PubMed Journals: J Biol Chem
Source: PMID: 8027066
⇦ ⇨ J Biol Chem. 1994 Jul 8;269(27):18062-71.
The functions of the human insulin receptor
are affected in different ways by mutation
of each of the four N-glycosylation sites
in the beta subunit.
Leconte I(1), Carpentier JL, Clauser E.
(1) INSERM U36, Chaire de Médecine Expérimentale,
Collège de France, Paris.
The functional role of the oligosaccharide
chains linked to the insulin receptor (IR)
beta subunit was investigated by site-directed
mutagenesis of each of the 4 acceptor asparagines
(N1 to N4 from the amino to the carboxyl
terminus) and stable expression of the receptors
in CHO cells. All mutant receptors are expressed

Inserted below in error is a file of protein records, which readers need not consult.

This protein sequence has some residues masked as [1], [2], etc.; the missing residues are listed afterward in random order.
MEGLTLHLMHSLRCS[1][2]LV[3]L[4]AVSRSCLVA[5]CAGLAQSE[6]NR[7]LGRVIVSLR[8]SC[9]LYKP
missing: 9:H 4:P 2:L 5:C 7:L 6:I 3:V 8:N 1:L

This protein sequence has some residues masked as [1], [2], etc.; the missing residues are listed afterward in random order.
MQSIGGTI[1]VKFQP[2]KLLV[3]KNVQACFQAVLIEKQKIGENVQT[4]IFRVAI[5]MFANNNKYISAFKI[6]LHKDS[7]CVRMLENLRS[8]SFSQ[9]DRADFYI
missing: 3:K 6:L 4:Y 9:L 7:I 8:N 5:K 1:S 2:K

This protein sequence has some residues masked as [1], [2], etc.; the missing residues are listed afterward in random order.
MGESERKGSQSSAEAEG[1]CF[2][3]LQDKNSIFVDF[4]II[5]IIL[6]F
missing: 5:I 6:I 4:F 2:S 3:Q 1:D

normally at the cell surface, bind insulin
with similar affinity, but have a beta subunit
of smaller molecular mass, and a defect
in ligand-induced internalization as compared
to wild type receptor. In terms of receptor
activation and signal transduction, the
N1 and N2 mutants function normally, whereas
the N4 mutant exhibits major alterations
in in vitro tyrosine kinase activity and
autophosphorylation and is unable to transduce
the signal for either glycogen or DNA synthesis.
By contrast, in vivo autophosphorylation
and IRS-1 phosphorylation appear quantitatively
normal, and only partial alterations of
phosphatidylinositol 3-kinase and mitogen-activated
protein kinase activation are observed.
Mutation of the N3 site results in partial
defect of IR activation. These data provide
evidence for (i) glycosylation of each N-linked
glycosylation site of the IR beta subunit,
(ii) absence of correlation between internalization
and transmembrane signaling, and (iii) a
major role for oligosaccharide side chain(s)
located close to the cell membrane in IR
activation and transmembrane signaling.
PMID: 8027066 [Indexed for MEDLINE]